5 Common PFA Misconceptions
Many people have misconceptions about Protection From Abuse (PFA) orders. As a result, they might accept a PFA instead of fighting it. Or they might violate the PFA unknowingly, resulting in criminal charges. Protect yourself by reading Spivak Law Firm’s five most common PFA misconceptions:
Misconception #1: “It doesn’t matter if I get a PFA because I don’t want to see the plaintiff anyway.
Even if you don’t want to have contact with the plaintiff, we strongly advise you to contest the PFA. A PFA stays on the civil docket and can haunt you for years, especially if you seek a job that requires a background check. Protect your future by hiring an experienced PFA attorney to try to get the PFA vacated, withdrawn, or dismissed.
Misconception #2: “The PFA means we can’t contact each other."
In fact, the PFA means the defendant cannot contact the plaintiff. But the plaintiff can contact the defendant because the PFA restricts the defendant only. If the plaintiff contacts you while the PFA remains in place, do not respond. The plaintiff could be setting a trap to get you arrested. The plaintiff may always seek to withdraw the PFA.
Misconception #3: “I won’t get in trouble for having somebody else tell the plaintiff to drop the PFA."
A PFA is a no-contact order. No contact includes physical contact as well as phone calls, texts, emails, faxes, and regular mail. It also includes third-party contact. Instructing another person to give any message whatsoever to the plaintiff is a violation of the PFA that could result in criminal charges.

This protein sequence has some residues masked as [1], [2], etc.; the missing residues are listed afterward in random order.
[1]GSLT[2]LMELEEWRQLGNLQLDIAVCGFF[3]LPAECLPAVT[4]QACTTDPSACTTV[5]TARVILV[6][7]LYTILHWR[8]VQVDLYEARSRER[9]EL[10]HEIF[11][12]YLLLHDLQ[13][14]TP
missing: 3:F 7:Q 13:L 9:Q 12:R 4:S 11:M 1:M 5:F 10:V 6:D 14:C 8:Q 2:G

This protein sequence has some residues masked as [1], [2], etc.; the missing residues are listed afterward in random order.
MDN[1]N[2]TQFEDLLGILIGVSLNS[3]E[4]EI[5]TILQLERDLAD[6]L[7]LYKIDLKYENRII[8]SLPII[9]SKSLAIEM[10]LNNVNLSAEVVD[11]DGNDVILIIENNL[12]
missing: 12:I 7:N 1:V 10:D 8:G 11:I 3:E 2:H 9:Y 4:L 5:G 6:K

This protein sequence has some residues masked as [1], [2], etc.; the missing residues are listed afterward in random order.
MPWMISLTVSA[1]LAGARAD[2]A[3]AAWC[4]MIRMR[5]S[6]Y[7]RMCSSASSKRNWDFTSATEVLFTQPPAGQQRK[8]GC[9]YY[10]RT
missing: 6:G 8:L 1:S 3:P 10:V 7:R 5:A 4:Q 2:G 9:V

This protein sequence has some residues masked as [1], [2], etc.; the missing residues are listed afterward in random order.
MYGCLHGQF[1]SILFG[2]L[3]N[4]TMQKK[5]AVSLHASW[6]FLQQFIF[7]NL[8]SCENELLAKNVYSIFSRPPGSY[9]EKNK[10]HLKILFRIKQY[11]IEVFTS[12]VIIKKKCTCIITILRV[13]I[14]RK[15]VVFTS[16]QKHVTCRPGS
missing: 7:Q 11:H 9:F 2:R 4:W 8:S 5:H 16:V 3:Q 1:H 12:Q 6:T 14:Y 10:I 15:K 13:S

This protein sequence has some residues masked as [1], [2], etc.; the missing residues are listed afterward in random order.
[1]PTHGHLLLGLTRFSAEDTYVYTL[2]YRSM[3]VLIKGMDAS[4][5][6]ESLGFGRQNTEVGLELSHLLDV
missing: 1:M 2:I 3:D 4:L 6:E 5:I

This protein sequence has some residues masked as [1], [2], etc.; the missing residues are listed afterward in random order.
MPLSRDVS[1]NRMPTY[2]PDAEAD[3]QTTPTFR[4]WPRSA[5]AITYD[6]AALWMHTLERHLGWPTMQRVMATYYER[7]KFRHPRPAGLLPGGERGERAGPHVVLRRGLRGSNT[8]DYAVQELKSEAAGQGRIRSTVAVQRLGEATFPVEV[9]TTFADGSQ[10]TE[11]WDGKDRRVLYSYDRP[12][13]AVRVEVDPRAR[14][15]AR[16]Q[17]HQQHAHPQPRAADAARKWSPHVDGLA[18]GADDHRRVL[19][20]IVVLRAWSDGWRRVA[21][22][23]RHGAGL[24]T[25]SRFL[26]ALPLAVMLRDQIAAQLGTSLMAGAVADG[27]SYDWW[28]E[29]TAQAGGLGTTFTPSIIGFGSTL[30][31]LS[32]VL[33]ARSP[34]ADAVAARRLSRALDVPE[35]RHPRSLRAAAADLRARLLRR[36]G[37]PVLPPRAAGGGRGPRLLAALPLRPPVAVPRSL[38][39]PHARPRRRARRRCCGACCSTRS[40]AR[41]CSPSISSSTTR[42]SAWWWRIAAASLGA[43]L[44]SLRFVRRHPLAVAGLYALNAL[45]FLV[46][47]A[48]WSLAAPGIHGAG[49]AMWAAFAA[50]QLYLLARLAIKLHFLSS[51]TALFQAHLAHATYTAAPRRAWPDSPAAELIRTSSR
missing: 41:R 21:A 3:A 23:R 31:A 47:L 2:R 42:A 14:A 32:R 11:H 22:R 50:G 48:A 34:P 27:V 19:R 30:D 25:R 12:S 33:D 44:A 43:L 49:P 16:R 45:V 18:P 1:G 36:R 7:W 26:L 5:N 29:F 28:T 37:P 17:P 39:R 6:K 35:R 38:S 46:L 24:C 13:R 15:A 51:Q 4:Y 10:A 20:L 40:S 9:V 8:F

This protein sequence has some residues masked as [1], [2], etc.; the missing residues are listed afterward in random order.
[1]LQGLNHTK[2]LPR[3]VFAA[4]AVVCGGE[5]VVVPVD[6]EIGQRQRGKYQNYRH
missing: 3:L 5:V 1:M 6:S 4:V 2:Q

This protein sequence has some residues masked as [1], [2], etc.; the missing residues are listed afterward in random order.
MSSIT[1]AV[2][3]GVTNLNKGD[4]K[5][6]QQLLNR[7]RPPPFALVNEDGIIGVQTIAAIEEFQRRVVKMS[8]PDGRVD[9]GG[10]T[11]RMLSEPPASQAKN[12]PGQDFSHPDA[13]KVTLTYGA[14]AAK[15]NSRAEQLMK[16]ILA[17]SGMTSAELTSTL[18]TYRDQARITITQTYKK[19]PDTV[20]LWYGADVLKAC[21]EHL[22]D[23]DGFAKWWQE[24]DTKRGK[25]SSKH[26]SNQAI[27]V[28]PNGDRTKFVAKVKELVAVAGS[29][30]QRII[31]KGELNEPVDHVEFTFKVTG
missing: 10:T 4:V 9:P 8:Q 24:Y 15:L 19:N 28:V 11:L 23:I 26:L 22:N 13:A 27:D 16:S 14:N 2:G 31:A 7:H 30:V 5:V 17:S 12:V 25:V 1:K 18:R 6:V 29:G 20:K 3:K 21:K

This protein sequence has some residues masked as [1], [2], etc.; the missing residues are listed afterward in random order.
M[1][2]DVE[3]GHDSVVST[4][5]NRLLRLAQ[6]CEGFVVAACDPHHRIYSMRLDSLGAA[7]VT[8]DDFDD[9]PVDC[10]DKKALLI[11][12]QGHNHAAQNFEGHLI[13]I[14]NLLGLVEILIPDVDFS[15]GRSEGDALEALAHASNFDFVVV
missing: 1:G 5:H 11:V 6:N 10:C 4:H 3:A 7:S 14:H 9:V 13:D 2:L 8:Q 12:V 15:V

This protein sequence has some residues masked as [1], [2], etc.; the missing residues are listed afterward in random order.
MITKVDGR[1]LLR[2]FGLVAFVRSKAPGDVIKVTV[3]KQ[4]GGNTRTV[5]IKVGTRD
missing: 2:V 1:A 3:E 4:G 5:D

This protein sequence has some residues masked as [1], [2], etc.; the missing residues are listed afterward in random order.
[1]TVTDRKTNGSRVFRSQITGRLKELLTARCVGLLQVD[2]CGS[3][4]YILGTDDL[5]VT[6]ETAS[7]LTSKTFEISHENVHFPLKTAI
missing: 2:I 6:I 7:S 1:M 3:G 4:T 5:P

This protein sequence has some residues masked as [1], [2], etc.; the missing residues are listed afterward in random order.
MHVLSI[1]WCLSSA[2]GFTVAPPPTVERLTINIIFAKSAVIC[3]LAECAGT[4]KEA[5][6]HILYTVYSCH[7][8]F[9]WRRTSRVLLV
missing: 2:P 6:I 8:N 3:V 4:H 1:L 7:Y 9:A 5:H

Misconception #4: “A PFA can’t be used to take my kids away."
Plaintiffs sometimes misuse PFAs to gain leverage in child custody and divorce cases. Plaintiffs may temporarily receive sole custody of a child until the final PFA hearing, causing defendants to go weeks without seeing their kids. Custody provisions are often included in final PFAs that stay in place indefinitely.
Misconception #5: The plaintiff can’t afford a lawyer so I don’t need to get a lawyer either.
In many Pennsylvania counties, including Allegheny and Westmoreland Counties, plaintiffs are entitled to a free lawyer. In these counties, free lawyers are offered to all plaintiffs, not just low-income plaintiffs. Spivak Law Firm strongly advises defendants to hire an experienced PFA attorney to level the playing field.
To speak with an experienced PFA defense attorney, call Spivak Law Firm at (412) 344-4900 or toll free at (800) 545-9390.